That view depends on reading the 14th Amendment as actually mandating automatic citizenship for anyone and everyone born on US soil, no matter the circumstances. Temporary visitors, such as tourists, students and guest workers, can unilaterally confer citizenship on their children merely by giving birth while here, is the claim.
That view has given rise to the cottage industry known as “birth tourism.” Worse, under this view, citizenship is automatic even if the parents overstay their visas and become illegally present in the United States. Worse still, such citizenship is automatic for children born of parents who were never lawfully present in the United States in the first place.
In a nation such as the United States, which is rooted in the idea that governments are formed based on the consent of the governed, the notion that foreign nationals can unilaterally confer citizenship on their children as the result of illegal entry to the United States (and therefore entirely without our consent) is a bit bizarre.
It rewards lawlessness, undermining the rule of law. It deprives Congress of its constitutional authority to determine naturalization power.
And it essentially destroys the notion of sovereignty itself, since a “people” are not able to define what constitutes them as a “people” entitled, as the Declaration of Independence asserts, to “the separate and equal station to which the Laws of Nature and of Nature’s God entitle them.”
That the 14th Amendment settled the question without ever explicitly addressing it is even more bizarre.
The actual language of the 14th Amendment actually contains two requirements for automatic citizenship, not just one. “All persons born or naturalized in the United States” — that’s the birth-on-US- soil part — “and subject to the jurisdiction thereof, are citizens of the United States and of the State wherein they reside.” It is that second requirement, “subject to the jurisdiction,” that is the source of much confusion today, because to our modern ear, that just means subject to our laws.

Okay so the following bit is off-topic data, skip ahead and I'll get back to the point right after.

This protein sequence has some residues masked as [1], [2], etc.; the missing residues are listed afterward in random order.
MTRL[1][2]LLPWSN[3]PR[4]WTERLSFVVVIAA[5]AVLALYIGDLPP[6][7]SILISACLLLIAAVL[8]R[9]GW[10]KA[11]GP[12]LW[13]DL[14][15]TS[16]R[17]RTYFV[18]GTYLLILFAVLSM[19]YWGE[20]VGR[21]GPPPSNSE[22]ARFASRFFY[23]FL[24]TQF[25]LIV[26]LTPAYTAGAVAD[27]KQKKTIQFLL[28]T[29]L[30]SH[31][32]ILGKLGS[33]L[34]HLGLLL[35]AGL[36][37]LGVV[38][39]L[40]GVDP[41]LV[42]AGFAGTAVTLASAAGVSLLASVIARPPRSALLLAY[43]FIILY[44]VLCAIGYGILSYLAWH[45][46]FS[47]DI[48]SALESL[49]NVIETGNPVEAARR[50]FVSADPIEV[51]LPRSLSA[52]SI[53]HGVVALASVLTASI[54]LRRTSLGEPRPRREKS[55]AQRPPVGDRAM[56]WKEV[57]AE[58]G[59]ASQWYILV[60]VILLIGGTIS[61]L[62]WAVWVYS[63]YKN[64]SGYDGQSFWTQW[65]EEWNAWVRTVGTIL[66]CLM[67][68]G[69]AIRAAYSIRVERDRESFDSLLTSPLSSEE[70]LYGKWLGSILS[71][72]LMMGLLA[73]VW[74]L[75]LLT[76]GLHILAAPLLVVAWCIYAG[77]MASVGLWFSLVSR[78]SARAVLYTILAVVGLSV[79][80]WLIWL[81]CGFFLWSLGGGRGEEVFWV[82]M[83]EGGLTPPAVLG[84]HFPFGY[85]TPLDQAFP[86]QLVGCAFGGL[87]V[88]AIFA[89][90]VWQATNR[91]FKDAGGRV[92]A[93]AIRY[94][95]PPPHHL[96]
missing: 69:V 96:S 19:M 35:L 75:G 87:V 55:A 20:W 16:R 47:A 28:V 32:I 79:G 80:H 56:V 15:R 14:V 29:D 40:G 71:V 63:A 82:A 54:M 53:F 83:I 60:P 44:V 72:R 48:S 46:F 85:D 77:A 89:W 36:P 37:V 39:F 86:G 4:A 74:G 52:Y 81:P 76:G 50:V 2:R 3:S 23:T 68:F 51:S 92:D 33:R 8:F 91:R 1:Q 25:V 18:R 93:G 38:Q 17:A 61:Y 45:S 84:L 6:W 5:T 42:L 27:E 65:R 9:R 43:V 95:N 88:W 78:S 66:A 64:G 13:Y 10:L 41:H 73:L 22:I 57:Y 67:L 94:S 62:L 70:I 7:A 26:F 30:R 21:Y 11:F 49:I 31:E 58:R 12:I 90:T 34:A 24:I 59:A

That is one meaning, of course, but not the only one, and not the one that the drafters of the 14th Amendment had in mind. For them, being merely subject to our laws meant that one was subject to our “partial” or “territorial” jurisdiction. It was a jurisdiction applicable to “temporary sojourners” — what we today call temporary visitors. It was not the kind of jurisdiction that was codified in the 14th Amendment. For that, a more complete, allegiance-owing jurisdiction was required.
We don’t need to speculate about this, as the authors of the 14th Amendment were asked directly what they meant (albeit not in the context of illegal immigration, since there were no restrictions on immigration at the time). When asked whether Native Americans would automatically be citizens under the clause, Sen. Lyman Trumbull, a key figure in the drafting and adoption of the 14th Amendment, responded that “subject to the jurisdiction” of the United States meant subject to its “complete” jurisdiction, “[n]ot owing allegiance to anybody else.”
And Sen. Jacob Howard, who introduced the language of the jurisdiction clause on the floor of the Senate, contended that it should be construed to mean “a full and complete jurisdiction,” “the same jurisdiction in extent and quality as applies to every citizen of the United States now.” And the “now” that he was referencing was the 1866 Civil Rights Act, which provided that “All persons born in the United States, and not subject to any foreign power, excluding Indians not taxed, are hereby declared to be citizens of the United States.”
So President Trump is not proposing to “amend” the Constitution by executive order. He is proposing to faithfully enforce the Constitution as written, not how it has erroneously come to be interpreted in the last half century. It’s long overdue.